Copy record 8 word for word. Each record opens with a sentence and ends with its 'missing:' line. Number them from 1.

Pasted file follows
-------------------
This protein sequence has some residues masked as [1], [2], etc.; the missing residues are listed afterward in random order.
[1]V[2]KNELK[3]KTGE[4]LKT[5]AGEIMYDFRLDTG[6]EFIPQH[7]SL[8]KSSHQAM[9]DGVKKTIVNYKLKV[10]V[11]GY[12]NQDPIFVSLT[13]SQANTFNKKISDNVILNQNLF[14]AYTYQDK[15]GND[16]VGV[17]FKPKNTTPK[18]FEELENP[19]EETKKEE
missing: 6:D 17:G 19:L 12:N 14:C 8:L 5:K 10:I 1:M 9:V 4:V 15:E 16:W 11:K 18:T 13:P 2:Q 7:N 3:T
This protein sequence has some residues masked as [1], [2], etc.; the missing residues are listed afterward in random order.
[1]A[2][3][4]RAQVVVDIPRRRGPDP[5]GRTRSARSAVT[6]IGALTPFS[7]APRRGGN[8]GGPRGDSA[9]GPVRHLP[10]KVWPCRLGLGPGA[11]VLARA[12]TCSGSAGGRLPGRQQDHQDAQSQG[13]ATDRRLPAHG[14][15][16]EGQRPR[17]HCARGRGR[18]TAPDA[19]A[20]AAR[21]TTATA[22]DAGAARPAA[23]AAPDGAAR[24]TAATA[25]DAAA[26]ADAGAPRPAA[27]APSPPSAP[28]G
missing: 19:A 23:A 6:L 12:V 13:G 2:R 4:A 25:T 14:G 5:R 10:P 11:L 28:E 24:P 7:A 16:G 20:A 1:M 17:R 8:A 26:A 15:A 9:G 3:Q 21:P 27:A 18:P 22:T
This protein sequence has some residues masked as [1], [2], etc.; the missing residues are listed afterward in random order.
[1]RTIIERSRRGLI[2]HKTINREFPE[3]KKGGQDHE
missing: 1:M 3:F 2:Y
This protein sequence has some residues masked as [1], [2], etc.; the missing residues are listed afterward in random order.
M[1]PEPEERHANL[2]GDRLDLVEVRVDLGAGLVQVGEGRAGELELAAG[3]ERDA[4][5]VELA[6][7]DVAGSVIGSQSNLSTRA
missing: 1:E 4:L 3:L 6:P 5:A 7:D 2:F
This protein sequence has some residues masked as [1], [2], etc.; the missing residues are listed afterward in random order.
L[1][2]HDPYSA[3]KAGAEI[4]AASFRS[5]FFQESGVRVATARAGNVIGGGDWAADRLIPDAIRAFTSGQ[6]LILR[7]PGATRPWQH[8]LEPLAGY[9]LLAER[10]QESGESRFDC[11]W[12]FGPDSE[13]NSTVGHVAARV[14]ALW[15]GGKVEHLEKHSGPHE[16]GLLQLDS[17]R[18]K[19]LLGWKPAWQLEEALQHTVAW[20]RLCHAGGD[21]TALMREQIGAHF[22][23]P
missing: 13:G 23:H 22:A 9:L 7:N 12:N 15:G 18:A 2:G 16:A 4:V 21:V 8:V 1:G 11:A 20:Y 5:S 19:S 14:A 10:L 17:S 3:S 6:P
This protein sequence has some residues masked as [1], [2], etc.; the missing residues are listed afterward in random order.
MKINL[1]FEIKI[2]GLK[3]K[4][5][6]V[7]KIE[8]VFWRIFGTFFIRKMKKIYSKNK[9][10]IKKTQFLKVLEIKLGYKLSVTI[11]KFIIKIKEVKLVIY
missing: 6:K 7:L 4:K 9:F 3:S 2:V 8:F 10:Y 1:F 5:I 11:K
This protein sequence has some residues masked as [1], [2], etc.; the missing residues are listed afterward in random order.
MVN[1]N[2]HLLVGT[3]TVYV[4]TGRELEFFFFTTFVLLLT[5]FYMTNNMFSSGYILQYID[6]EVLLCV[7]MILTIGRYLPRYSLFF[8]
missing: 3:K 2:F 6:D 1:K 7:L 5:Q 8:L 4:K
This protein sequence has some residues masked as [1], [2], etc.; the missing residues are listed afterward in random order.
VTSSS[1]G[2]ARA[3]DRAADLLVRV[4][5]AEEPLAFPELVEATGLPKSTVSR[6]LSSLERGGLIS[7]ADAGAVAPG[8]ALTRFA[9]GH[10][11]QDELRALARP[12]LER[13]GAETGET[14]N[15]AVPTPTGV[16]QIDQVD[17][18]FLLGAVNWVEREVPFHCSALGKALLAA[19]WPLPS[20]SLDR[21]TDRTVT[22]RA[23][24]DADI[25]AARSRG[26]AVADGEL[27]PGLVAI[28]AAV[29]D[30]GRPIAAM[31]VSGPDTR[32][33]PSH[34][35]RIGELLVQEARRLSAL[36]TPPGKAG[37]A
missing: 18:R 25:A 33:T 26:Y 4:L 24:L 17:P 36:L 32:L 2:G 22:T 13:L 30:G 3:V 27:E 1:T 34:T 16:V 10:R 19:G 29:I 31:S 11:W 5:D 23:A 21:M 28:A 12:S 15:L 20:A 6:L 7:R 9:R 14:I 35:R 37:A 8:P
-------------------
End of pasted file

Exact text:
This protein sequence has some residues masked as [1], [2], etc.; the missing residues are listed afterward in random order.
VTSSS[1]G[2]ARA[3]DRAADLLVRV[4][5]AEEPLAFPELVEATGLPKSTVSR[6]LSSLERGGLIS[7]ADAGAVAPG[8]ALTRFA[9]GH[10][11]QDELRALARP[12]LER[13]GAETGET[14]N[15]AVPTPTGV[16]QIDQVD[17][18]FLLGAVNWVEREVPFHCSALGKALLAA[19]WPLPS[20]SLDR[21]TDRTVT[22]RA[23][24]DADI[25]AARSRG[26]AVADGEL[27]PGLVAI[28]AAV[29]D[30]GRPIAAM[31]VSGPDTR[32][33]PSH[34][35]RIGELLVQEARRLSAL[36]TPPGKAG[37]A
missing: 18:R 25:A 33:T 26:Y 4:L 24:L 17:P 36:L 32:L 2:G 22:T 13:L 30:G 3:V 27:E 1:T 34:T 16:V 10:R 19:G 29:I 31:S 11:W 5:D 23:A 21:M 28:A 12:S 15:L 20:A 6:L 7:R 9:R 14:I 35:R 37:A 8:P